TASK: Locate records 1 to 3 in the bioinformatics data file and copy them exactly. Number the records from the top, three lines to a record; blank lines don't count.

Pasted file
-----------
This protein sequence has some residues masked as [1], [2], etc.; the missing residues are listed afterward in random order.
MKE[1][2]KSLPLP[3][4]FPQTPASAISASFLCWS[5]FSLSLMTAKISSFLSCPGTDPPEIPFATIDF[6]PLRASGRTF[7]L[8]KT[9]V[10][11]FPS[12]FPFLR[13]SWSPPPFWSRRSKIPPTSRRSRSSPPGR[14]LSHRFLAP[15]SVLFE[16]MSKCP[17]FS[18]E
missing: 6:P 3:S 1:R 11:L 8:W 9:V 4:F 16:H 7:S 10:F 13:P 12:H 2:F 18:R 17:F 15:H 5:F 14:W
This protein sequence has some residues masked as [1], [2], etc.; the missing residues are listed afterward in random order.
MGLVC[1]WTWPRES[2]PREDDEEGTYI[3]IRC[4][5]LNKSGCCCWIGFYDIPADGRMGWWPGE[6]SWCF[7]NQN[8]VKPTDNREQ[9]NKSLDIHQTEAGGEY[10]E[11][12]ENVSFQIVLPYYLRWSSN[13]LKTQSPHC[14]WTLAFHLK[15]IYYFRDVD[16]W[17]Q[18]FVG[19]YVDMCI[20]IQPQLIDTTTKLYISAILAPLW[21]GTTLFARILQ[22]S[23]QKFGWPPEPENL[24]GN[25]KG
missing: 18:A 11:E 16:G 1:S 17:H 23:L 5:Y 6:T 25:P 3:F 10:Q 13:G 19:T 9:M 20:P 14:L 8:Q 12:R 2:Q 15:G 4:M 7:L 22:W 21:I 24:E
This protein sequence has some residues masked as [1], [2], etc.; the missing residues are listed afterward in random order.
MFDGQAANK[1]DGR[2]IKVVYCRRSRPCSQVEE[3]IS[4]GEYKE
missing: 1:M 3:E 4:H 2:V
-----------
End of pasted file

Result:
This protein sequence has some residues masked as [1], [2], etc.; the missing residues are listed afterward in random order.
MKE[1][2]KSLPLP[3][4]FPQTPASAISASFLCWS[5]FSLSLMTAKISSFLSCPGTDPPEIPFATIDF[6]PLRASGRTF[7]L[8]KT[9]V[10][11]FPS[12]FPFLR[13]SWSPPPFWSRRSKIPPTSRRSRSSPPGR[14]LSHRFLAP[15]SVLFE[16]MSKCP[17]FS[18]E
missing: 6:P 3:S 1:R 11:L 8:W 9:V 4:F 16:H 7:S 10:F 13:P 12:H 2:F 18:R 17:F 15:H 5:F 14:W
This protein sequence has some residues masked as [1], [2], etc.; the missing residues are listed afterward in random order.
MGLVC[1]WTWPRES[2]PREDDEEGTYI[3]IRC[4][5]LNKSGCCCWIGFYDIPADGRMGWWPGE[6]SWCF[7]NQN[8]VKPTDNREQ[9]NKSLDIHQTEAGGEY[10]E[11][12]ENVSFQIVLPYYLRWSSN[13]LKTQSPHC[14]WTLAFHLK[15]IYYFRDVD[16]W[17]Q[18]FVG[19]YVDMCI[20]IQPQLIDTTTKLYISAILAPLW[21]GTTLFARILQ[22]S[23]QKFGWPPEPENL[24]GN[25]KG
missing: 18:A 11:E 16:G 1:S 17:H 23:L 5:Y 6:T 25:P 3:F 10:Q 13:G 19:T 9:M 20:P 14:L 8:Q 12:R 2:Q 15:G 4:M 7:L 22:W 21:I 24:E
This protein sequence has some residues masked as [1], [2], etc.; the missing residues are listed afterward in random order.
MFDGQAANK[1]DGR[2]IKVVYCRRSRPCSQVEE[3]IS[4]GEYKE
missing: 1:M 3:E 4:H 2:V